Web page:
CPR President Rena Steinzor in Roll Call: Congress Vs. GM: 'Why Not Jail' Squares Off Against K Street

by Erin Kesler | July 31, 2014

Today, Roll Call published a piece by CPR President Rena Steinzor in support of the "Hide no Harm" bill.

According to the piece:

The “Hide No Harm Act” includes a definition of the “responsible corporate officer” against whom such cases could be brought, clarifying an existing legal doctrine by saying higher-level executives have the “responsibility and authority, by reason of his or her position in the business entity  . . .  to acquire knowledge of any serious danger.” The key is that the person could or should have known, not that he or she admits to having known.

It concludes:

The Department of Justice is undoubtedly negotiating fervently with company lawyers to reach a corporate settlement. But the prospect of allowing GM to buy its way out of having caused at least 13 deaths without even admitting criminal liability, casts a shadow over the proceedings. Why should the responsible parties at GM escape prosecution because the corporate ...

Tweaks to Bad Chicken Processing Rule Leave Workers and Consumers in the Lurch; Rule Hurtles Out of the White House Door at Record Speed

by Rena Steinzor | July 30, 2014
We’ve received the bad news from impeccable sources that the much-criticized USDA poultry processing rule has passed White House review at record speed—20 days, count ‘em!—and will be released late this afternoon.  As usual, the process of OIRA review was shrouded in secrecy, with affected stakeholders filing in and out of the White House to talk about a rule they had never seen to taciturn OIRA officials who had long since cut a deal with USDA.  Of course, the late ...

Silly “Secret Science” Scheme Slithers to the Senate

by Rena Steinzor | July 28, 2014
It must be something of a game for them.  That’s really the only explanation I can come up with for why the antiregulatory members of Congress seem so intent on competing with each other to see who can introduce the most outlandish, over-the-top anti-EPA bill.  If it is a game, then its best competitors would have to include Senators John Barasso (R-WY) and David Vitter (R-LA) who earlier this month introduced S. 2613, the Secret Science Reform Act of 2014. ...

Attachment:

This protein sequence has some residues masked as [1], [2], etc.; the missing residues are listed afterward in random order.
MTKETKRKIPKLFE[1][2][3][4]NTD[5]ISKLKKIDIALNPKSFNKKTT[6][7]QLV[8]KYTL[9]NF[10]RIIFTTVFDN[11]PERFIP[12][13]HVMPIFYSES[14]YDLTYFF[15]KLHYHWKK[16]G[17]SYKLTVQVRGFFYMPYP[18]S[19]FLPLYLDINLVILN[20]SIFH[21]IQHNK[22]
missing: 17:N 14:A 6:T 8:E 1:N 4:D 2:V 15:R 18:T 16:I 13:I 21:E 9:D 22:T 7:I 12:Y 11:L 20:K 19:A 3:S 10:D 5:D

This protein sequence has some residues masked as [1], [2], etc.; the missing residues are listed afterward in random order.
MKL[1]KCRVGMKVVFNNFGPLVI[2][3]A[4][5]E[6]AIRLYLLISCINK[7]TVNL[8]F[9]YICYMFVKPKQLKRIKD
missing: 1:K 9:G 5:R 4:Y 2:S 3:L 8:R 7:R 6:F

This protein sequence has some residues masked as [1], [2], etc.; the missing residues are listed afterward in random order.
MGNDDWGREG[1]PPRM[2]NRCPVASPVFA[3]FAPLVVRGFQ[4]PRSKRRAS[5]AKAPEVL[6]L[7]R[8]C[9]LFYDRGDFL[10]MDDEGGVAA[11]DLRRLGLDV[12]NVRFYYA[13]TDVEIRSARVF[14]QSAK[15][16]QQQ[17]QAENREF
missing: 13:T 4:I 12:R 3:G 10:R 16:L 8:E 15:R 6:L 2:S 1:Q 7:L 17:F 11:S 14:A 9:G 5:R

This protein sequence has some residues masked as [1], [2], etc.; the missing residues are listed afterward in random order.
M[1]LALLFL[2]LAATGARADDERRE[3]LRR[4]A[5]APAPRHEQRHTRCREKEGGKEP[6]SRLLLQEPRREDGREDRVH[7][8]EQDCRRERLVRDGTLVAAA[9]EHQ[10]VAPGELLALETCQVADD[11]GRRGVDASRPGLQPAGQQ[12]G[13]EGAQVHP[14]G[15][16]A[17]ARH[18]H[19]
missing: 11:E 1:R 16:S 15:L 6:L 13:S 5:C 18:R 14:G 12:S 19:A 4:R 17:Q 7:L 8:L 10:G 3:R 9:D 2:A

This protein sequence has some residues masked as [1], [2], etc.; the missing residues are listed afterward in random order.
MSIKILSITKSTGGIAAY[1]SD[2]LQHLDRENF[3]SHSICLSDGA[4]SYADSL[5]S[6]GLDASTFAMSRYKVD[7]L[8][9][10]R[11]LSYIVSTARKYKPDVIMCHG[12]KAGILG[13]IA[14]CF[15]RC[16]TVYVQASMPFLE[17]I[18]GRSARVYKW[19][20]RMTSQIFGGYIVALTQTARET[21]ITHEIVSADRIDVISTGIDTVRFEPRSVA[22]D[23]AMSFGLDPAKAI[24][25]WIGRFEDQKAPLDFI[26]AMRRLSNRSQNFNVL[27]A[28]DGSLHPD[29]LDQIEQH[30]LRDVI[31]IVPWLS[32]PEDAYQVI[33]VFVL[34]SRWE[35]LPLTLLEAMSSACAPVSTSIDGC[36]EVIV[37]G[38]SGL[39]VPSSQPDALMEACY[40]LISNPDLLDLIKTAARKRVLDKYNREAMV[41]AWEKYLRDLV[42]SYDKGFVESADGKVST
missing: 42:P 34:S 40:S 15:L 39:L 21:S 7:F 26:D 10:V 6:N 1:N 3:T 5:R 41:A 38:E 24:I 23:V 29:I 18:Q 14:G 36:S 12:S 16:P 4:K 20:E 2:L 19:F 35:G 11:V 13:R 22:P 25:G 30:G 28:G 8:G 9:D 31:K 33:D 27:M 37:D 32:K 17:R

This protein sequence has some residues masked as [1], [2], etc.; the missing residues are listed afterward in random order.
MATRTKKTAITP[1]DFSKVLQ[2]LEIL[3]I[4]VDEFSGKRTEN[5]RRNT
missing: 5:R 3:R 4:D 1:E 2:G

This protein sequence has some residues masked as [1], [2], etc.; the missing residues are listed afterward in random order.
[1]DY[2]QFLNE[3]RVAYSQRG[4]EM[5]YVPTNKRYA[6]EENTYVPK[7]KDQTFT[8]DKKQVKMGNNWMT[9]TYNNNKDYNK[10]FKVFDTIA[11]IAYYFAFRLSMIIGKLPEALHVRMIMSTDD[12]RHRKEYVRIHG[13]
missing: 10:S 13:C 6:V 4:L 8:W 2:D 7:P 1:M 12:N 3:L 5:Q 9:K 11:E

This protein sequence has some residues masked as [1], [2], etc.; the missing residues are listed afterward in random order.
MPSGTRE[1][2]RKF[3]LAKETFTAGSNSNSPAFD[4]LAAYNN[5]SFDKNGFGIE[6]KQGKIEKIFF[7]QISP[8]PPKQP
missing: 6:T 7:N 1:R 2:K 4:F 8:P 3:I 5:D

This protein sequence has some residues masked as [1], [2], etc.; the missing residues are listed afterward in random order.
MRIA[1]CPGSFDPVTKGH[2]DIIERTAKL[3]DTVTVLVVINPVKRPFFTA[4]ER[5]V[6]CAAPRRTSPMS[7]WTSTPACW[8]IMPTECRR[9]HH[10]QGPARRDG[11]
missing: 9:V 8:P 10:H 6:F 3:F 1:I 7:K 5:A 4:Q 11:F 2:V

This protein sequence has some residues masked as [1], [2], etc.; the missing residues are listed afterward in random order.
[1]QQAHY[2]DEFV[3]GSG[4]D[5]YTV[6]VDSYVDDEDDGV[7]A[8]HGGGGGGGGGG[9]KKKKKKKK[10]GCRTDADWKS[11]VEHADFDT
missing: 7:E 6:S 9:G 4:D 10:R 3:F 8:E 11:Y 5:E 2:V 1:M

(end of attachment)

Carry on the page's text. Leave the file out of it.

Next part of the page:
The GAO’s Scathing Report on the SBA Office of Advocacy: 15 Big Revelations

by James Goodwin | July 28, 2014
As I noted here last week, the Government Accountability Office (GAO) published a report that delivered a scathing review of the Small Business Administration’s (SBA) Office of Advocacy.  The GAO report’s general objective was to assess whether and to what extent the SBA Office of Advocacy is fulfilling its core mission of serving as a “voice for small businesses within the federal government,” and accordingly looked at two of its most important activities for carrying out that core mission: sponsoring ...

CPR’s Persistent Watchdogging of Embattled SBA Office of Advocacy Prompts Scathing GAO Report

by James Goodwin | July 22, 2014
Earlier today, the Government Accountability Office (GAO) published a scathing report, criticizing the regulatory work and research conducted by the Small Business Administration’s (SBA) Office of Advocacy.  For the past several years, CPR has worked to bring much-needed attention from policymakers, the press, and the public interest community to the SBA Office of Advocacy, which has long leveraged its powerful position in the rulemaking process to oppose stronger safeguards necessary for protecting people and the environment.  Critically, as CPR’s work ...

CPR Scholars Support 'Hide no Harm' Bill to Hold Corporate Officers Accountable for Negligence

by Erin Kesler | July 15, 2014
New legislation introduced by Senator Blumenthal (D-CT) and co-sponsored by Sens. Bob Casey (D-Pa.) and Tom Harkin (D-Iowa) would ensure that corporate executives who knowingly market life-threatening products or continue unsafe business practices are held criminally responsible when people die or are injured.   Under the Hide No Harm Act, key corporate managers will be required by law to report serious dangers to relevant government agencies, employees and affected members of the public. CPR Member Scholars wrote in support of the ...

Citizen Enforcement: Preventing Sediment Pollution One Construction Site at a Time

by Anne Havemann | July 15, 2014
I will never look at a construction site the same way again. Certain types of pollution—mostly sediment, nitrogen, and phosphorus—run into the Chesapeake Bay and fuel algal blooms, creating dead zones where crabs, oysters and other Bay life cannot survive. Indeed, the Chesapeake is on track to have an above-average dead zone this year. Construction sites are a major source of sediment runoff. When mud washes from a single construction site, it can damage three miles of downstream waters. Recovery ...

Give Them an Inch … And They’ll Take Twenty Years

by Catherine O'Neill | July 14, 2014
The Environmental Protection Agency (EPA) has gone to exceeding lengths to defer to states’ efforts to bring their water quality standards into the twenty-first century.  But the state of Washington has shown the perils of this deferential posture, if the goals of the Clean Water Act (CWA) are ever to be reached for our nation’s waters.  After months and years of delay, Governor Jay Inslee held a press conference this week to unveil his long-awaited plan for updating Washington’s water quality ...

USDA Submits Poultry Rule to OMB: The Facts

by Matt Shudtz | July 11, 2014
Yesterday, USDA submitted its draft final rule on poultry slaughter “modernization” to OMB for formal review.  This rule, as regular readers of CPR Blog will remember, would remove USDA inspectors from poultry slaughtering facilities, transfer some of their food safety and quality control duties to plant employees, and allow the plants to increase their line speeds to an astonishing 175 birds per minute.  On top of that, the rule allows each plant to develop its own testing protocols for E. ...